As the trade war intensifies and president Donald Trump continues to hold firm on raising tariffs, many are feeling the pinch. If you’re looking for a new car though, your wallet could be dramatically impacted, as those higher taxes could raise the cost of a vehicle $7000.
Along with Trump’s other protectionist moves, the imposed duties threaten to undermine vibrant economic growth fueled in part by last year’s double-digit corporate tax cuts, according to The Washington Examiner. So far, Americans at the bottom of the income ladder will be hit the hardest as an increase in price will further stretch an already thin budget and some of the highest expenses like tires, have begun to cause financial pain.
Car buyers are also going to feel the effects of the tariffs, but some lawmakers aren’t sure it’s the right way to enact a change in China’s behavior. “Our focus should be building on the benefits of historic tax reform achievement earlier this Congress,” said Senator Orrin Hatch, the retiring Utah Republican who chairs the finance committee. “Our trade policy should strengthen our relationships with our allies while targeting China’s most harmful trade practices. Tariffs on autos and auto parts are not going to help us achieve any of these things.”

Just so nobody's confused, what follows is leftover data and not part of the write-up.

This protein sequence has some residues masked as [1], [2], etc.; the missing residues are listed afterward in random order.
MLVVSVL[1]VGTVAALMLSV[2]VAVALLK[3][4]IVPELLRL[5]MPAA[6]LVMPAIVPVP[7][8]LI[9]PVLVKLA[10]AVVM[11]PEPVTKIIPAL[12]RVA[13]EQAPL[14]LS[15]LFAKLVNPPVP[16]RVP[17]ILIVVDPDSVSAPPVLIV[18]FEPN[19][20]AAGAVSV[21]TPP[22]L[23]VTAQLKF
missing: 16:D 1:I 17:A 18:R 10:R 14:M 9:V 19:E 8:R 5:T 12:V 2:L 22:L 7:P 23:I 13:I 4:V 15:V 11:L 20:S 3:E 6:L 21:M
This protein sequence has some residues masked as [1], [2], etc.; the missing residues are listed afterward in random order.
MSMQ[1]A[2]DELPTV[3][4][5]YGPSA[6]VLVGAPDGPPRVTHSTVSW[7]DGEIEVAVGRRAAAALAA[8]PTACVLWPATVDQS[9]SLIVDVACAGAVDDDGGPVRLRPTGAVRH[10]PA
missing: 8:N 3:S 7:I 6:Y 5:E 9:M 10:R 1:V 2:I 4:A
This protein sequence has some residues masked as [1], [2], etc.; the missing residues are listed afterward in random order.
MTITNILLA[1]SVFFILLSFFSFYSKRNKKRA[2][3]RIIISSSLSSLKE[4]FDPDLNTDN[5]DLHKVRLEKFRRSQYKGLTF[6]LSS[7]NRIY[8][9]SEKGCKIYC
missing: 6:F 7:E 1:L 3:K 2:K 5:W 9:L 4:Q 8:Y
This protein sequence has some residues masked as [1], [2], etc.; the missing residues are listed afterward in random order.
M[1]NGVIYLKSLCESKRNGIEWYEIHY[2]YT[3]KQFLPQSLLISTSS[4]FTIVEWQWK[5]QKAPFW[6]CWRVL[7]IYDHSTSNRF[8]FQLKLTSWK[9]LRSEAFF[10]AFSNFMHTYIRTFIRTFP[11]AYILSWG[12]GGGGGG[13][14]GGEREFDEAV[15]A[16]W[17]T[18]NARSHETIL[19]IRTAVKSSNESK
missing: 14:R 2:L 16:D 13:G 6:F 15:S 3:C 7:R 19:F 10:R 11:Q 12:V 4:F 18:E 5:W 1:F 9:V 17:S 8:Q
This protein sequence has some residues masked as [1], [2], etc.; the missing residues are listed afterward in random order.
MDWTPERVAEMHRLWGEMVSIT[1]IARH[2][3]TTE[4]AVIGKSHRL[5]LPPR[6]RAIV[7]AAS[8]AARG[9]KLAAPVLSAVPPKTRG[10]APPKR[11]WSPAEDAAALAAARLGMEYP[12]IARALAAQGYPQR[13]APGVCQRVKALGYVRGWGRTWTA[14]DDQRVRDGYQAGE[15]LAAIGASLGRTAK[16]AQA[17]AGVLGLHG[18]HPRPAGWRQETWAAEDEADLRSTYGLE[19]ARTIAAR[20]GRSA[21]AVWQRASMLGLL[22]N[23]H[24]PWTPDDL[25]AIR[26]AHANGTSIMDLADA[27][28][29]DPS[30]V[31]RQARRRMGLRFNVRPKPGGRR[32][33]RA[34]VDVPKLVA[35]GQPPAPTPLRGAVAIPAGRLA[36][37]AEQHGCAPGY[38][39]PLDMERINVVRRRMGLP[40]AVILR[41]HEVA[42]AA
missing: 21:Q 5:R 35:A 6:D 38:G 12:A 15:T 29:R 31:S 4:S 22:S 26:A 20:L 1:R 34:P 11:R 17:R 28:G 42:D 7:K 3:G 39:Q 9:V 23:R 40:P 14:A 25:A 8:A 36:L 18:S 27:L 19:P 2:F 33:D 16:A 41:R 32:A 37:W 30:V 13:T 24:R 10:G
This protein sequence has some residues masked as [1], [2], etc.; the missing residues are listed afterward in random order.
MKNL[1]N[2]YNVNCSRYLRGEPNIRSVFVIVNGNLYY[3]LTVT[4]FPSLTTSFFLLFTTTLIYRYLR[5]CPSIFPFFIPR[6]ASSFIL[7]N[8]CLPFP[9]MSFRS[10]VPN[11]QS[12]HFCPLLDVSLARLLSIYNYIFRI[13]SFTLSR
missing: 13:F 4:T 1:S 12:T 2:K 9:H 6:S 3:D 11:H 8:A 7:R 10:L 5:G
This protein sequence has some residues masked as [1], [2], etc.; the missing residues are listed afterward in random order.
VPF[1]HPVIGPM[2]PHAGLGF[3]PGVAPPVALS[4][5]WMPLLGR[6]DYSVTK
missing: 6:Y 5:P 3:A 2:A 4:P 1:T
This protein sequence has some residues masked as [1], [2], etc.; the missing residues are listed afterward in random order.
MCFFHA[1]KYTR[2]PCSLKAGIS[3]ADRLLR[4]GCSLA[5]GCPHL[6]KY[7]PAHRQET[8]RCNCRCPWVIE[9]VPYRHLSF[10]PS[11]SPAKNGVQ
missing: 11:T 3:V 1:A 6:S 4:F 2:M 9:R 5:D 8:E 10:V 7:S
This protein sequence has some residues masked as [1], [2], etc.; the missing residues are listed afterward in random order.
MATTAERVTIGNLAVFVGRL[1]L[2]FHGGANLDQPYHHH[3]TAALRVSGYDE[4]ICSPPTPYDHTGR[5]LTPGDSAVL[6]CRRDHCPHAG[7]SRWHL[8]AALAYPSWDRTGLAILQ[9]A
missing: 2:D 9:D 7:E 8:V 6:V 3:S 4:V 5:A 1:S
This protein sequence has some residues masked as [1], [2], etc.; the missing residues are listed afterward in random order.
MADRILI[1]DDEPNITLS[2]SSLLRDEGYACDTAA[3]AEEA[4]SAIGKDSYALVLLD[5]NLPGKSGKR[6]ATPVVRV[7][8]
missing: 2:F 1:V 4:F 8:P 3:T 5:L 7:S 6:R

And automotive manufacturers don’t only have a tariff on the vehicles to worry about. They are grappling with higher prices for American steel and aluminum, Rick Schostek, the executive vice president of Honda North America, told senators. Adding duties to cars and car parts “will put American workers, consumers, communities and the economy at risk,” he said. “That’s what Honda has joined every automaker in the U.S.” in opposing them, he said. The truth is, all Americans should be opposing additional taxes, which amount to theft from the consumer. Does anyone remember when a catalyst for war began over a 3% tax on tea? Apparently not.
Car makers previously warned the Commerce Department during that the duties Trump has imposed would push up their supply costs, curb American exports and, ultimately, cost well-paying jobs that the president has promised to increase. “Import tariffs could lead to a smaller GM, a reduced presence at home and abroad,” and fewer, not more manufacturing positions, which has a U.S. payroll of 110,000.